Doris Salcedo has been selected by an independent, international jury as the first winner of the annual Nomura Art Award. The largest cash prize in contemporary visual arts, the Nomura Art Award is presented to an artist who has created a body of work with major cultural significance, enabling the winner to take on new challenges and embrace change. The USD 1 million prize may be used in whole or in part to support an ambitious new project that the winner did not previously have the means to realize.
Doris Salcedo was born in 1958 in Bogotá, Colombia, where she lives and works. Her sculptures and installations function as political and mental archaeology, carving out a space for mourning that is both poignant and insistent. “My work is about the memory of experience, which is always vanishing, not about experiences taken from life,” she has said. Her series “La Casa Viuda” (“The Widowed House,” 1992–95), for example, combines furniture, textiles, and clothing, all well-worn and charged with meaning from decades of experience, which are directly connected to instances of personal and political tragedy.
Often referencing a specific historical event, Salcedo’s work conveys the burden of conflict with precise and economical means. In the performance work Noviembre 6 y 7 (November 6 and 7, 2002), for example, which marked the 17th anniversary of the violent occupation of the Supreme Court building in Bogotá in 1985, simple wooden chairs were lowered against the façade of the Palace of Justice over a period of 53 hours—the duration of the original siege. More recently, following the negative result of a referendum in Colombia that called for an end to nearly 60 years of civil war, Salcedo created the work Sumando Ausencias (Adding Absences, 2016) in collaboration with the Museo de la Universidad Nacional. Taking the form of a banner or shroud and measuring 7,000 meters in length, the work lists the names of civil war victims written in ash. Salcedo worked with volunteers in Bogotá’s main square, Plaza Bolívar, over a period of 12 hours to sew this monumental work together, which once finished covered the entire area. Despite its large scale, however, the work named a mere 0.7 percent of the war’s victims. The “Plegaria Muda” (“Silent Prayer,” 2008–10) series also makes reference to the “absent” body through pairs of hand-crafted wood tables, set face to face, sprouting delicate blades of grass. Installed as a group, this assemblage of forms—each approximately the size of a coffin—recalls an abandoned graveyard. Although begun after research into gang violence in Los Angeles, it was inspired, in part, by the thousands of “missing” civilians in Colombia who are killed and then passed off as casualties of guerrilla warfare.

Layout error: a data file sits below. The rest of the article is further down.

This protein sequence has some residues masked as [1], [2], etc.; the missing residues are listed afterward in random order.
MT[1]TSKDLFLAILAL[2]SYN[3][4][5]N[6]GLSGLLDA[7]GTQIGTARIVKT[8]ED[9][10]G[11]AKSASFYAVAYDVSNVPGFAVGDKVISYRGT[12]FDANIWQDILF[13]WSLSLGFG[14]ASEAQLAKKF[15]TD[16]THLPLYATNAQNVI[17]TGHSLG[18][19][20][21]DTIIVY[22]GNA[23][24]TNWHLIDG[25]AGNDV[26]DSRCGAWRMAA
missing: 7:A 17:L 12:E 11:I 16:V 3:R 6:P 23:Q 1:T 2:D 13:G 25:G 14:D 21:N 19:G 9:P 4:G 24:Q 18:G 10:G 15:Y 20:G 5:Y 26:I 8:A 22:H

Salcedo has also focused on more general subject matter, creating works such as Untitled (2003) in Istanbul, where 1,550 wooden chairs precariously filled an empty lot between two buildings in the center of the city, or Abyss (2005) at the Castello di Rivoli, Turin, where she created a sense of entombment by subtly extending the bricks of the vaulted ceiling into the exhibition space. Likewise, the major installation Shibboleth, created for the 2007 Unilever commission at Tate Modern, consisted of a spatial or architectural intervention: a deep chasm cut into the floor along the entire length of the museum’s Turbine Hall. Physically disrupting the movement of visitors and literally consisting of a “void”—manifested through a process of deconstruction rather than construction—the installation highlighted notions of exclusion, separation and otherness.
The recent, major installation Palimpsest (2013–17) deals with the subject of Europe’s migrant crisis. Produced initially for the Palacio de Cristal, Centro de Arte Museo Reina Sofía in Madrid, it consists of a floor of stone slabs on which the names of 190 migrant victims temporarily and intermittently appear. Creating a constant state of inscription and erasure and transforming the gallery space into a potent and active memorial, the installation calls to mind a “crying” earth, exposing the cycle of life and death and our inability to mourn collectively.
Doris Salcedo’s solo exhibitions include shows at the Irish Museum of Modern Art (Dublin, 2019); Palacio Cristal, Reina Sofía (Madrid, 2017); Harvard Art Museums (Cambridge, 2016); Museum of Contemporary Art Chicago (Chicago, 2015), touring to Solomon R. Guggenheim Museum (New York, 2016) and Pérez Art Museum (Miami, 2016); Museo Universitario Arte Contemporáneo (Mexico City, 2011), touring to Moderna Museet Malmö (Malmö, 2011), Museo nazionale delle arti del XXI secolo (Rome, 2011), and Pinacoteca São Paulo (São Paulo, 2011); Tate Modern (London, 2007); Camden Arts Centre (London, 2001); and The New Museum (New York, 1998), touring to Tate Britain (London, 1999). Salcedo has participated in numerous group exhibitions, including shows at the Fondation Beyeler (Basel, 2014); Solomon R. Guggenheim Museum (New York, 2013); Hayward Gallery (London, 2010); MoMA PS1 (New York, 2008); the 8th Istanbul Biennial (Istanbul, 2003); Documenta 11 (Kassel, 2002); and the 24th Bienal de São Paulo (São Paulo, 1998).